IV. The Discovery of Sin (Gen. 3:8-13)

The first discovery of sin is not before the judgment seat of God (Gen. 3:8). Rather it is in the conscience (Gen. 3:7). The entrance of shame as the fruit of sin was the first messenger of judgment (cf. Ex. 32:25). Shame is ignominy, disgrace, the opposite of “glory and honor.” Next, we see Adam and Eve before the bar of God’ Judgment:

i. The Place: “Where”: Estrangement by sin (Gen. 3:9-10)
ii. The Person: “Who”: Responsibility for sin (Gen. 3:11-12)
iii. The Practice: “What”: Nature of sin (Gen. 3:13)

Notice how each successive answer sheds more light of the inroads of sin into the human intellect, will, and conscience. It will occupy the rest of biblical revelation to answer each of these questions accurately as well as provide a remedy for each point in the person of the second Adam.
 

V. The Seeking Voice (Gen. 3:8)

One of the haunting images in Genesis 3 is not even so much Adam and Eve in their shame, but that of the Creator himself in the cool of the day, calling out into the eerie silence: “Where are you?” (Gen. 3:8). This prefaces all else that He will say, and therefore, we need to see His heart before we we see anything else.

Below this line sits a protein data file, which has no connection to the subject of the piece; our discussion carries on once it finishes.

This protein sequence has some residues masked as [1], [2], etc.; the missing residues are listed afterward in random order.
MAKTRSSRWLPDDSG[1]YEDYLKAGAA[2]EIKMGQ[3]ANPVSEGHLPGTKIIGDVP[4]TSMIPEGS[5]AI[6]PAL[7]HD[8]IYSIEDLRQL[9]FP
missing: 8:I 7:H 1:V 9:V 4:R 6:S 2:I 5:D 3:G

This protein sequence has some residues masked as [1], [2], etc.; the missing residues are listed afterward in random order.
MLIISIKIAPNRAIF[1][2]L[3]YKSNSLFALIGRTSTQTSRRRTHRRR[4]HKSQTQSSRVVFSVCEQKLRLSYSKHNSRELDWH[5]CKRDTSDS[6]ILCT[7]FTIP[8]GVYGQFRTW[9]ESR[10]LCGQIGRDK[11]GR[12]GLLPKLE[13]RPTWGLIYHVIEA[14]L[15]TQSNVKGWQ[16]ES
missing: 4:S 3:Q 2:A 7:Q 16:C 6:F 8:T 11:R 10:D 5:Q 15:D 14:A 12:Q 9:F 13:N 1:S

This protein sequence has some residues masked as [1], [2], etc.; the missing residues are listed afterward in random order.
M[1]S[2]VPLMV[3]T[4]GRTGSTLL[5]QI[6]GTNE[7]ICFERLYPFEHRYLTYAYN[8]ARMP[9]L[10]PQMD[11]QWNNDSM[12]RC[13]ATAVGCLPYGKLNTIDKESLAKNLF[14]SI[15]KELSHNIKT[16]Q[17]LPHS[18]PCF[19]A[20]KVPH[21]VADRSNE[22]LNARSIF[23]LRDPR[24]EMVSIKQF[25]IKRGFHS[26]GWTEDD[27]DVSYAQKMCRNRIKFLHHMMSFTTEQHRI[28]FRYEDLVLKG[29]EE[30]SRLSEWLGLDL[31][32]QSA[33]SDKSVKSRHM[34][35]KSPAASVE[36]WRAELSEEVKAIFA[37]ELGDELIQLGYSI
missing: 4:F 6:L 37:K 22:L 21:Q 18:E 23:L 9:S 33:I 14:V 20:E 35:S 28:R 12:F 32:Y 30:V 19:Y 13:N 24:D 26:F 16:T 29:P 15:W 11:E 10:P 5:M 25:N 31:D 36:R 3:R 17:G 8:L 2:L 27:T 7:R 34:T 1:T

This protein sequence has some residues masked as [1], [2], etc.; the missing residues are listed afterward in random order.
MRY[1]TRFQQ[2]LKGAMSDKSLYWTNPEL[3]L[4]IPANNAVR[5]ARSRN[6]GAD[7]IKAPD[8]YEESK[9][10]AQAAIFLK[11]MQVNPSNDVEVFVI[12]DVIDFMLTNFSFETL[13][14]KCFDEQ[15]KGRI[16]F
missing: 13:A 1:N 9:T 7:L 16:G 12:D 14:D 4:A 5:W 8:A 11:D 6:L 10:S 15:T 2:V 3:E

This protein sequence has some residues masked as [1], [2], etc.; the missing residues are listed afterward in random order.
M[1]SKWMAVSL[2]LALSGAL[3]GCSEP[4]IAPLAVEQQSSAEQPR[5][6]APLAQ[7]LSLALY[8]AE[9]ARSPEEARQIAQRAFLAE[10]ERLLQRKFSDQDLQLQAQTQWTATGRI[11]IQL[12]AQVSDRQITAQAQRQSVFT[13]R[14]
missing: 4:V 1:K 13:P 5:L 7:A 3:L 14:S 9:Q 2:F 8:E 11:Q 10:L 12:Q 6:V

It registers that man is now in an alliance with the devil. There is an estrangement between God and His image-bearer. The knowledge from the image-bearer’s side to God has been broken, and his desires have been captured by the devil. However, God does not stop longing for his image-bearer.
Secondly, the fact that the threatened curse (“…in the day you eat thereof, you will surely die.” Gen. 2:17) does not wholly transact, is a sign of something in the heart of God.
Thirdly, the curses that then come from God’s mouth are not that of a vengeful deity, but ones calculated at not allowing sin to swallow up His image-bearers. The curse is indeed the opposite of blessing and stands in stark contrast with the end of creation; however, God is going to work against Satan. He comes with a plan, and this plan is in the form of a curse upon Satan, a declaration of war.
 

VI. The Declaration of War: Gen. 3:15